Chemo for Christmas

- Private group -
December 24, 2012


I woke up this morning feeling a little melancholy reminiscing on Christmas past. Like the scrooge I see flashes of yesterday from when I was a child thrilled with the prospect of getting G.I. Joe with the Kung-Fu grip or the new Bionic Man with telescopic vision or Batman. I still walk down the action figure aisle in Walmart to see what new heroes are on display, I pretend its for my grandson Jaeden but really it's for me (LOL).


I remember the Charlie Brown Christmas special? I know I'm really telling my age, but I think we all loved watching a big headed boy named Charlie Brown deal with life's challenges with his friends. I remember this animated episode in particular, because they had the saddest little Christmas tree. It couldn't even hold up the star, as it kept falling over. The tree looked so pitiful skinny with hardly no branches and no presents under the tree.


This year definitely feels like a Charlie Brown Christmas for some of us and I feel like that little tree as the weight of the world threatens to topple me. We all struggle sometimes even during the holidays, and the gravity of grief can be unavoidable. Despite all of our efforts, strategies and coping skills we can't avoid pain. It is an unfortunate reality we all will feel somedays. The process of pain occurs with no rhyme or reason showing up like an unwelcome house guest that gives no inclination of when they are leaving. The misery we have to manage at times pushes us to our limits of understanding, patience and beyond. Because seriously who wants to be patient really, to take one step at a time, pacing ourselves in the midst of agony. I say, “Bah Humbug!” to being patient, gracious, and polite when I'm broke, busted and disgusted, and I think most of you would agree with me (LOL).


The holidays are created to amplify our best virtues; to love, laugh and give more of ourselves cherishing our friends, neighbors and loved ones even more. We deem to give the best parts of us wrapping our hearts as a gift under the ever green tree. Unfortunately these times can also magnify our worst characteristics, extracting and concentrating our emotional or physical pain to create a cocktail of despair that would poison even the Grinch.


As I sit with my wife at the Tunnel Center on Christmas Eve, watching the IV drip slowly into her body. I bitterly talk to God telling him that the Bionic Man was a much better present than Chemo! I think about those of us who are discouraged right now during the holidays. Sometimes hope is like a gossamer thread that keeps slipping through our fingers. What I've found to be most helpful during times of stress and insanity is to just admit, “This Sucks!!!” We need to just call it what it is people and then make the best out of it, not go into some politically correct denial pretending with plastic smiles that it's all good. My imagination sees me receiving the 2012 Oscar, “And for acting like everything is perfectly fine – William Singleton!” I would walk up and receive my small statue stating to the crowd, “I didn't just minimize my problems I straight up lied to myself.”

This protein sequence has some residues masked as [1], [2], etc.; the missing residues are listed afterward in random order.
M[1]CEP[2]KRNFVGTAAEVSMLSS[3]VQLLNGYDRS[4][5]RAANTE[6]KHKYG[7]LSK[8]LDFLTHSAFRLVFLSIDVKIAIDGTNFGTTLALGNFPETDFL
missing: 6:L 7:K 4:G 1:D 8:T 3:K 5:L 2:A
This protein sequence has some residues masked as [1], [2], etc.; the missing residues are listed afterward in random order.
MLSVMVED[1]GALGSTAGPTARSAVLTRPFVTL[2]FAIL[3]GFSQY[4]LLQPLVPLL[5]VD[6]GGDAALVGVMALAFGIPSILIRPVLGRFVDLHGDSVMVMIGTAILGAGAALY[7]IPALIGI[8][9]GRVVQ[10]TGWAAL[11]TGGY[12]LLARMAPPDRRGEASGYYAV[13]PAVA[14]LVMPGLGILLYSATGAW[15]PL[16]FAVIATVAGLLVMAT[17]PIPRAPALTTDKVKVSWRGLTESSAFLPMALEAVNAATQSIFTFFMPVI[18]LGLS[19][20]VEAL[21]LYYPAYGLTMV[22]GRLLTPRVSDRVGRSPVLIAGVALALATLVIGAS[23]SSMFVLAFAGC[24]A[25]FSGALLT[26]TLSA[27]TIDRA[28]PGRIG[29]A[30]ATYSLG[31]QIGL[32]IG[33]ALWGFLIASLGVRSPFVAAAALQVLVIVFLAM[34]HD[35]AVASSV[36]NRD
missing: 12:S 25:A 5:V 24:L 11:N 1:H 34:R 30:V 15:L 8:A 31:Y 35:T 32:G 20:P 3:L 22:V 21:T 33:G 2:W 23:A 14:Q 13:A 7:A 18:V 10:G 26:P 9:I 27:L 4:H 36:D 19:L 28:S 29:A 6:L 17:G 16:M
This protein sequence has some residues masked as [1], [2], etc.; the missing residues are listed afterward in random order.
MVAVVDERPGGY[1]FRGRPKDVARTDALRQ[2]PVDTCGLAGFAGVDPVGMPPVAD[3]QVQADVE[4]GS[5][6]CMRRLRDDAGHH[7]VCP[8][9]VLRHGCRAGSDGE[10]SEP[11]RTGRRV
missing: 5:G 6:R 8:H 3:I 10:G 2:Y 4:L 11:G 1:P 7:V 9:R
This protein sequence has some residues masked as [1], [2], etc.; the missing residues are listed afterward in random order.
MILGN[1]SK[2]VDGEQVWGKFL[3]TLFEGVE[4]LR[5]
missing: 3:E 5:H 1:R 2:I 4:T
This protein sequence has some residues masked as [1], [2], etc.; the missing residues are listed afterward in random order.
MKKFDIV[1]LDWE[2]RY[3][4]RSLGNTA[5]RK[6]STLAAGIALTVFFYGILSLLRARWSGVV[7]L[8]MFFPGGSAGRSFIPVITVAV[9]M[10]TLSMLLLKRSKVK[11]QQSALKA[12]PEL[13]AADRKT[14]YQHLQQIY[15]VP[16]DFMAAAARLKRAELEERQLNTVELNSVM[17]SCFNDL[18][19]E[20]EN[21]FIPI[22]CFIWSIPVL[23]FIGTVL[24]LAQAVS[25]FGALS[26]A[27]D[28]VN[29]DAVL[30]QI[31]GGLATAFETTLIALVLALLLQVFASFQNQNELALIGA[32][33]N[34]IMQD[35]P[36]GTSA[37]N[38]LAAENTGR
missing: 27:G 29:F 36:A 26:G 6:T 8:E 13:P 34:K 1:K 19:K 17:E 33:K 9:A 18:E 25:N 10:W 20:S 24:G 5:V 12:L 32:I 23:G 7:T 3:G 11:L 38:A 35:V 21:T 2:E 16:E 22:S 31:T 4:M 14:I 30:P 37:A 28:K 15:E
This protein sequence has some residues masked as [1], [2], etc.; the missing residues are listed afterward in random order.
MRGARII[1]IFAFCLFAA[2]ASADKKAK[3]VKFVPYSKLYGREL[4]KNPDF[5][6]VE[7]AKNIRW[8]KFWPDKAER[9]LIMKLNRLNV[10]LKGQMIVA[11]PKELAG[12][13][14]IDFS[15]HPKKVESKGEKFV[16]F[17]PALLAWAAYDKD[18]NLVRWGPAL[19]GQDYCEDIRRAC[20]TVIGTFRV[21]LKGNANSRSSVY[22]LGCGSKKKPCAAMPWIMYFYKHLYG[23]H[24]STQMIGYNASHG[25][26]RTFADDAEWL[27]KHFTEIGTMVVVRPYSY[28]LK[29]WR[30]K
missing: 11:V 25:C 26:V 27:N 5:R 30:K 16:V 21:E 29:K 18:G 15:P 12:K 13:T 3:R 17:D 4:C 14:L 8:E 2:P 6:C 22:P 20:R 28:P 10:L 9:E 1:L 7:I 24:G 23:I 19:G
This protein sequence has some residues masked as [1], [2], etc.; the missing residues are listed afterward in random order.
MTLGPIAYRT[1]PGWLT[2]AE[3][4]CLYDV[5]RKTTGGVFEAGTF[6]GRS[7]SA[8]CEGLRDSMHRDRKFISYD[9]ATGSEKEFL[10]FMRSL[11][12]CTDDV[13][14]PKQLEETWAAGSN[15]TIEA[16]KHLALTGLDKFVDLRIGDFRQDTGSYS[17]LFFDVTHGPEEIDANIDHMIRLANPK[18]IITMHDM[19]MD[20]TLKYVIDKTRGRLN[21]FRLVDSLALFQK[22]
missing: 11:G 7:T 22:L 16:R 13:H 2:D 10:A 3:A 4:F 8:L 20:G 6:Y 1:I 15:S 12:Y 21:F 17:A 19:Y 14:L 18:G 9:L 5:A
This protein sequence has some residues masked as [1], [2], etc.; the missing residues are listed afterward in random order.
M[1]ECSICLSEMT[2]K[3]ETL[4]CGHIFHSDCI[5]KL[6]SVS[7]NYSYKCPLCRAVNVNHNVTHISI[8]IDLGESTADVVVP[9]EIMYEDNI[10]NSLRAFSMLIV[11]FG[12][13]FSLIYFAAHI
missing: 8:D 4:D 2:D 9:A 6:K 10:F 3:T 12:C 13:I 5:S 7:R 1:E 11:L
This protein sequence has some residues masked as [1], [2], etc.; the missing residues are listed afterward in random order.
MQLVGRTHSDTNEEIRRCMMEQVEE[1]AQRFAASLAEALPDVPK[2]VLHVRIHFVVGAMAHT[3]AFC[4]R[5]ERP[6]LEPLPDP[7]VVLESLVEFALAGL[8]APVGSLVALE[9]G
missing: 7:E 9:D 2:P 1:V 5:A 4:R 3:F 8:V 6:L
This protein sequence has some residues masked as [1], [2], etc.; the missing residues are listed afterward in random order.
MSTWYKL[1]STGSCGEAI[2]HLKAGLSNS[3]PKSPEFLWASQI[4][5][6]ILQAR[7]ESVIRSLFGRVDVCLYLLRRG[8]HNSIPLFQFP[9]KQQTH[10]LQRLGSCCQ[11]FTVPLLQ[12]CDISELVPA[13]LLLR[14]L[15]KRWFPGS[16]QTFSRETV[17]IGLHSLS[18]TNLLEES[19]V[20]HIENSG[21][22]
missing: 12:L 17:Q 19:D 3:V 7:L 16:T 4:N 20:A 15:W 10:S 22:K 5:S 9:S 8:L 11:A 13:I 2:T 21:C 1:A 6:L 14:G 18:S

The ingredients for denial is a toxic combination of fear, pride, anger and close mindedness. We don't want to see it for what it is. It's hard to make lemonade out of lemons when we keep calling it orange juice! At the end of the Charlie Brown special, Linus had wrapped his blanket around the tree to hold it up and the other friends watered it and put it back together. It was still a small Christmas tree, but it stood upright with a small star shining brightly on top. The challenge that taxes the core of our soul is to stand up right when our knees feel like buckling. If you need crutches or someone to lean on so be it but don't let the resentments of reality beat you down.


This isn't our first hard Christmas, but it may our toughest. However that's okay. Even without a tree, fancy Christmas lights, or a lot of presents, the gift I give myself and others is my attitude to never give up. This race is not given to the swift but the resilient, the determined, the committed, and faithful. During times of torment, the temptation to lose ourselves in our sorrow is substantial. But this isn't the time for a foxhole prayer but rather an attitude of gratitude. We must embrace the hopeful destiny that will not only endure and survive this phase of life but overcome and thrive from this point forward.


Our worst Christmas should still be a testimony of what we still have instead of what we don't. The treasures we place under the tree should not overshadow the greatest present we possess within our soul. A Flower still grows in the desert despite the boiling days and frigid nights, and their beauty blooms in defiance of the cruel elements surviving only on drops of water. There is no shame in acknowledging adversity, but we can't let it define us. We fight for every breath we take cherishing these moments that matter most. The question I ask myself and you is will we succumb to the suffering surrounding us or will we remember the blessing of simply being alive one more day. Merry Christmas Everybody may your hearts smile and laugh this holiday - WiL


Dedicated to a friend who is suffering…..You are stronger than you realize, and this too shall pass!